Giving silver chariot its gleam


  • Nation
  • Thursday, 16 Jan 2003

PENANG: Thirty-five years ago, A. Veerapathiran was at a loss for words when he was requested by the Kovil Veedu (Temple House) management committee to polish the silver chariot for the Thaipusam festival.  

“Upon seeing the towering 7.3m high chariot, I was not sure how I was going to carry out the mammoth task. 

The 109-year-old Silver Chariot being given a good polish.

“But at that moment, I told myself that I had been given the opportunity to serve God and I would do my very best,'' recalled the 68-year-old grandfather. 

Since then, there has been no looking back for Veerapathiran, an office assistant at De Silva (M) Sdn Bhd, who has been assisted by his sons V. Kajendrakumar, 34, and V. Sugumar, 33, in polishing the chariot near the Temple House in Penang Street the past few years. 

Veerapathiran said he and his sons, who helped him after office hours, take between 21 days to a month to complete the polishing work. They use about 18 cans of an imported silver polish for the task.  

Temple committee member Sivamaniam Chettiar @ Lakshmanan said Veerapathiran had been loyally offering his services without any charge throughout the years.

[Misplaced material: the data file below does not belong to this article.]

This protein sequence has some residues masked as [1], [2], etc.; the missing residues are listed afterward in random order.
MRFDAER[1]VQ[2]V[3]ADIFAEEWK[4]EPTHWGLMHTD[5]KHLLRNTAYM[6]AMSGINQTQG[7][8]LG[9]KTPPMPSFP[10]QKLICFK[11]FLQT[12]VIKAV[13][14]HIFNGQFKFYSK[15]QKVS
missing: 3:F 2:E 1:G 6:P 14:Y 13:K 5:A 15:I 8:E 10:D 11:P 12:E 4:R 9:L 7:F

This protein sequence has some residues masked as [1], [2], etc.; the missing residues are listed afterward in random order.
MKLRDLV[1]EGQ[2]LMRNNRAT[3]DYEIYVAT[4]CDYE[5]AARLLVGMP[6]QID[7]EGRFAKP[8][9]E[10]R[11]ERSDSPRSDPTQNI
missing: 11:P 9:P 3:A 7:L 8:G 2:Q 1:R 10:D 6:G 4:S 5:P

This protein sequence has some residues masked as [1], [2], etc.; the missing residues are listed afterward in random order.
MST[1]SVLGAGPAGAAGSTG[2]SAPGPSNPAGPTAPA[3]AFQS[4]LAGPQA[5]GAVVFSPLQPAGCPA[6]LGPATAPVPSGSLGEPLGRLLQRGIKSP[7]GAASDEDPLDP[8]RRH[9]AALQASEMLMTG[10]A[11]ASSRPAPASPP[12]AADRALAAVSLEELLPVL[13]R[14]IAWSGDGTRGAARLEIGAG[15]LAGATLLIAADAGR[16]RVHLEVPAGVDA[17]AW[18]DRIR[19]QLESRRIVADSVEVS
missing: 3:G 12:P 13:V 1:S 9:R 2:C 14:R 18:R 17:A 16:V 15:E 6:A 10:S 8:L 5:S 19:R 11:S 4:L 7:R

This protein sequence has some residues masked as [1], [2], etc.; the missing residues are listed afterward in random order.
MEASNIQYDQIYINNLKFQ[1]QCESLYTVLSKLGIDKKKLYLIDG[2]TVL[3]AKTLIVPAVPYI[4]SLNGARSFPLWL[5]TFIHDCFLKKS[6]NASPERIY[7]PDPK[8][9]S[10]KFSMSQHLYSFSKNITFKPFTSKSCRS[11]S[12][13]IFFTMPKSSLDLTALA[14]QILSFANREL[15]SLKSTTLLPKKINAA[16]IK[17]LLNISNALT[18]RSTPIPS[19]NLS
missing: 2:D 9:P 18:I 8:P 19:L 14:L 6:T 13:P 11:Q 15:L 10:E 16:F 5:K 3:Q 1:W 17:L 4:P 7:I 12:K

On this year's celebration, Sivamaniam said a special prayer for Lord Muruga would start at 5am on Saturday and the silver chariot bearing the deity would leave the Kovil Veedu on its journey to the Nattukotai Chettiar Temple in Waterfall Road between 6am to 7am.  

It is expected to arrive at 10pm the same night. 

He said the silver chariot bearing Lord Muruga, was brought by ship from India in 1894 and was basically made of wood and silver-plated. 

“It was commissioned by the Chettiar community here after it was decided that the previous wooden chariot would not last very long,” he said. 

“Furthermore, as labour and materials were cheap in India then, the request was made for a silver chariot to be made in Karaikudi, India.'' 

Sivamaniam added that the chariot parts arrived in many shipments and were assembled locally. 

It replaced the previous chariot which was subsequently “sold'' to a Lord Muruga temple in Medan, Indonesia.  

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